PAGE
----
Ten days after the massive COVID-19 vaccination drive began in India to immunise 300 million high-risk individuals first, only over 1.95 million people were vaccinated as of January 25. It is true that while the U.S. took 10 days to breach the one-million mark and the U.K. took 18, India took only six days. The number of people vaccinated each day has been slowly but steadily increasing since day one — from over 1.91 lakh on January 16 to about 3.35 lakh on January 25.
Yet, seen in the larger context, the number of individuals vaccinated so far pales in comparison to the number of children vaccinated each year under the universal immunisation programme. About 25 million children are born each year in India. Millions of children are immunised against 10 vaccine-preventable diseases within the first year of life across the country.
By end-December 2020, Serum Institute of India (SII) had already manufactured about 50 million doses of Covishield . Adar Poonawalla, Chief Executive Officer of SII, had told NDTV that the company manufactures 2.4 million doses each day. On January 11, SII signed an agreement with the Indian government to supply 11 million doses for local use .
A long way to go
At the current rate of 2 lakh jabs per day, it would take about eight years to immunise the target population of 300 million people with two doses of the vaccine. This is provided that COVID-19 vaccination is carried out on all seven days of the week. However, as the Health Ministry has recommended that COVID-19 vaccination should not affect routine immunisation and other health services, most States have been vaccinating only on four days a week. The most populous State, Uttar Pradesh, vaccinates only twice a week.
A single session can vaccinate only 100 people. Until January 25, 35,785 sessions had been held altogether, with the maximum number of sessions held on a given day touching 6,230 on January 21. India plans to vaccinate the target 300 million people by July, which would mean 600 million doses to be administered within the next six months. That would require 33,333 sessions to be held on all seven days to vaccinate 100 people per session to complete the vaccination target by July.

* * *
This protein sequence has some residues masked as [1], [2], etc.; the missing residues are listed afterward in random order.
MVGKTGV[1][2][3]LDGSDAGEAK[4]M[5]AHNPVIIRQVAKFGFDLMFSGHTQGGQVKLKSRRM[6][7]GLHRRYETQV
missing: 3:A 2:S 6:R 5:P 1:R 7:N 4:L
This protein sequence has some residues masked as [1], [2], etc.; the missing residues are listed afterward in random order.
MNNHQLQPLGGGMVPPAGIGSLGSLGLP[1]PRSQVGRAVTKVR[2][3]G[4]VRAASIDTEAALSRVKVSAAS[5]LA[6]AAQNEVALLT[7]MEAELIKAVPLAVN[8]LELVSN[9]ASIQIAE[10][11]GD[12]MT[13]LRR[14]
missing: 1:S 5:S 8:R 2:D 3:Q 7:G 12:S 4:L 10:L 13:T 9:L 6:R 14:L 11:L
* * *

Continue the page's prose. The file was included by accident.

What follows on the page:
Ramping up the vaccination process can be achieved either by increasing the number of vaccination sites or the number of sessions in a site or both. Since each session should have five dedicated people, only large hospitals have increased the number of sessions held per day. The government has permitted vaccine sites to hold only up to seven sessions per day. Similarly, increasing the number of sites per day too would mean finding additional manpower and other resources for each site.
However, increasing the number of sites and/or sessions per day alone will not serve the purpose unless the site selection and number of sessions per site is based on a mapping of people in a given area who are eligible for vaccination. Since one of the priority groups included is people younger than 50 years with co-morbidities, only a bottom-up approach to first identify eligible young people with co-morbidities can help in deciding the number of sites and sessions needed in an area to cover the eligible population.
Given these complexities, India is unlikely to ramp up the number of people vaccinated per day before the target date of July, and hence very unlikely to utilise all the 50 million doses manufactured by SII by end-December before the vaccines reach the expiry date.
Covishield has a shelf life of six months from the date of production. The decision by the government to allow the company to supply limited quantities of vaccines to other countries before they reach the expiry date therefore makes eminent sense. Also, India stands to earn the goodwill of many countries by allowing the export of Covishield, much like in the case of hydroxychloroquine drug export.